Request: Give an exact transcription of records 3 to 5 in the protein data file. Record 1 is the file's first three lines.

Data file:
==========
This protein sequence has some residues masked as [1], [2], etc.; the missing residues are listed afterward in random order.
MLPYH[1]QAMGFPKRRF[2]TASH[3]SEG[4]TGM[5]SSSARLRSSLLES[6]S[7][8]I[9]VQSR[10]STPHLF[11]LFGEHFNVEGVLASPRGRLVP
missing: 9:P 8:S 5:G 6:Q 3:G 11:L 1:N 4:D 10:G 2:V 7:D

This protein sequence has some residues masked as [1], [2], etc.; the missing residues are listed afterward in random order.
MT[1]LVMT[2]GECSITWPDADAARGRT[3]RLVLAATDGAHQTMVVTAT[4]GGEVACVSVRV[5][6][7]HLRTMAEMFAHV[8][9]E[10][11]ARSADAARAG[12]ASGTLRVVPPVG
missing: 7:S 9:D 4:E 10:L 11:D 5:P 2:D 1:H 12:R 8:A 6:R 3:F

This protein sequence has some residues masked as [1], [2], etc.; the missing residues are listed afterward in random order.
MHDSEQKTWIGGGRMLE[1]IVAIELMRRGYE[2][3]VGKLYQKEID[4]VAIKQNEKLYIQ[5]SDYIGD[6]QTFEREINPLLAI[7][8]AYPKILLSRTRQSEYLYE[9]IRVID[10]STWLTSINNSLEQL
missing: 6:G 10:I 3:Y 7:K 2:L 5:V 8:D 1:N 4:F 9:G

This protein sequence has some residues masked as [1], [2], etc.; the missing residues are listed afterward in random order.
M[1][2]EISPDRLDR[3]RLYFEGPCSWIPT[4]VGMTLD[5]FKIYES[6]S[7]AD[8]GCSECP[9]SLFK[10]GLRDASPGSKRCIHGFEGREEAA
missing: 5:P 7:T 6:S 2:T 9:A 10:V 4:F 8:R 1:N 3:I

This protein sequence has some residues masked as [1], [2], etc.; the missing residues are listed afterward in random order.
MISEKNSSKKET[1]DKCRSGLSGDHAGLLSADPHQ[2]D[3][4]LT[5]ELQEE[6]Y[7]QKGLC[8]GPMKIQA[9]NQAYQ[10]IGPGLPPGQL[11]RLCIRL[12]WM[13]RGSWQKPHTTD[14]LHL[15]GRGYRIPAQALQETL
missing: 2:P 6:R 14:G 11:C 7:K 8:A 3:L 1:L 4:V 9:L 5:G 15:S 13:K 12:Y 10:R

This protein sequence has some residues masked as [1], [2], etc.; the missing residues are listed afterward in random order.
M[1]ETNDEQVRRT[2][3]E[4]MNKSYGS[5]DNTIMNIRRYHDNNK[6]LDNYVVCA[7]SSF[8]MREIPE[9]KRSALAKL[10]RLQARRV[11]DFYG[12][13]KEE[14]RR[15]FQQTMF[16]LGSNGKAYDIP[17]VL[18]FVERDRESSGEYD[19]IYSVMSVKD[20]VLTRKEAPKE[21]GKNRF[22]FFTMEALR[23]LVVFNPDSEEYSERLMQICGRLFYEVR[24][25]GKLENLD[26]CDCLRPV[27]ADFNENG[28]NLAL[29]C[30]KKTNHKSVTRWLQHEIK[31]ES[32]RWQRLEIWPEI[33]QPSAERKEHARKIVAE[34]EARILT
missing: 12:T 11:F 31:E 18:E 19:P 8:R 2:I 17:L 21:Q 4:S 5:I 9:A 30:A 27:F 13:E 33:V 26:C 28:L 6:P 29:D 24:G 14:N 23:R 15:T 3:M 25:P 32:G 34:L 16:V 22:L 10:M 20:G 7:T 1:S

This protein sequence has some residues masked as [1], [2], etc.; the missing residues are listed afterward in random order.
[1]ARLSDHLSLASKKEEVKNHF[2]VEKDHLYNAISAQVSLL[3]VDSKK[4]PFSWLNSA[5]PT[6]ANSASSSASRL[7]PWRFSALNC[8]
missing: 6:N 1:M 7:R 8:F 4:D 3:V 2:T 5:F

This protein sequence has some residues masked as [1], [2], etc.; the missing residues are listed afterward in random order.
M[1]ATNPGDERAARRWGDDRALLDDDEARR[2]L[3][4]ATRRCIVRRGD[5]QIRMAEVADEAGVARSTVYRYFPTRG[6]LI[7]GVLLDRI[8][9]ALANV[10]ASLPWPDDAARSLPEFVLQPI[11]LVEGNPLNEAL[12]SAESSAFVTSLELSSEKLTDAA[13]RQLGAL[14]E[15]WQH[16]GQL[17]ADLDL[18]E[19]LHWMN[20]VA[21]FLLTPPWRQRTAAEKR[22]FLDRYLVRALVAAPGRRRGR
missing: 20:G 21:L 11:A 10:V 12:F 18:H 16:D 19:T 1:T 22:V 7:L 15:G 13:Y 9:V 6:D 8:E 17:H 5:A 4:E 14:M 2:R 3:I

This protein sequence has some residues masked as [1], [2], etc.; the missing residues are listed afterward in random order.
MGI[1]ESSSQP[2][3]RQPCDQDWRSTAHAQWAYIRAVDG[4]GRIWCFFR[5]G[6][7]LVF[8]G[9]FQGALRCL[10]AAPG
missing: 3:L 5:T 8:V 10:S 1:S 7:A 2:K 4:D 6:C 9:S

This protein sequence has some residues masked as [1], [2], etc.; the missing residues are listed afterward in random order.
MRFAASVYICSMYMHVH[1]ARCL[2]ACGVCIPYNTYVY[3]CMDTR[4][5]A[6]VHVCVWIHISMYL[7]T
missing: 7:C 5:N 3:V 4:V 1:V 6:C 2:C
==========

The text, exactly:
This protein sequence has some residues masked as [1], [2], etc.; the missing residues are listed afterward in random order.
MHDSEQKTWIGGGRMLE[1]IVAIELMRRGYE[2][3]VGKLYQKEID[4]VAIKQNEKLYIQ[5]SDYIGD[6]QTFEREINPLLAI[7][8]AYPKILLSRTRQSEYLYE[9]IRVID[10]STWLTSINNSLEQL
missing: 6:G 10:I 3:Y 7:K 2:L 5:V 8:D 1:N 4:F 9:G

This protein sequence has some residues masked as [1], [2], etc.; the missing residues are listed afterward in random order.
M[1][2]EISPDRLDR[3]RLYFEGPCSWIPT[4]VGMTLD[5]FKIYES[6]S[7]AD[8]GCSECP[9]SLFK[10]GLRDASPGSKRCIHGFEGREEAA
missing: 5:P 7:T 6:S 2:T 9:A 10:V 4:F 8:R 1:N 3:I

This protein sequence has some residues masked as [1], [2], etc.; the missing residues are listed afterward in random order.
MISEKNSSKKET[1]DKCRSGLSGDHAGLLSADPHQ[2]D[3][4]LT[5]ELQEE[6]Y[7]QKGLC[8]GPMKIQA[9]NQAYQ[10]IGPGLPPGQL[11]RLCIRL[12]WM[13]RGSWQKPHTTD[14]LHL[15]GRGYRIPAQALQETL
missing: 2:P 6:R 14:G 11:C 7:K 8:A 3:L 1:L 4:V 9:L 5:G 15:S 13:K 12:Y 10:R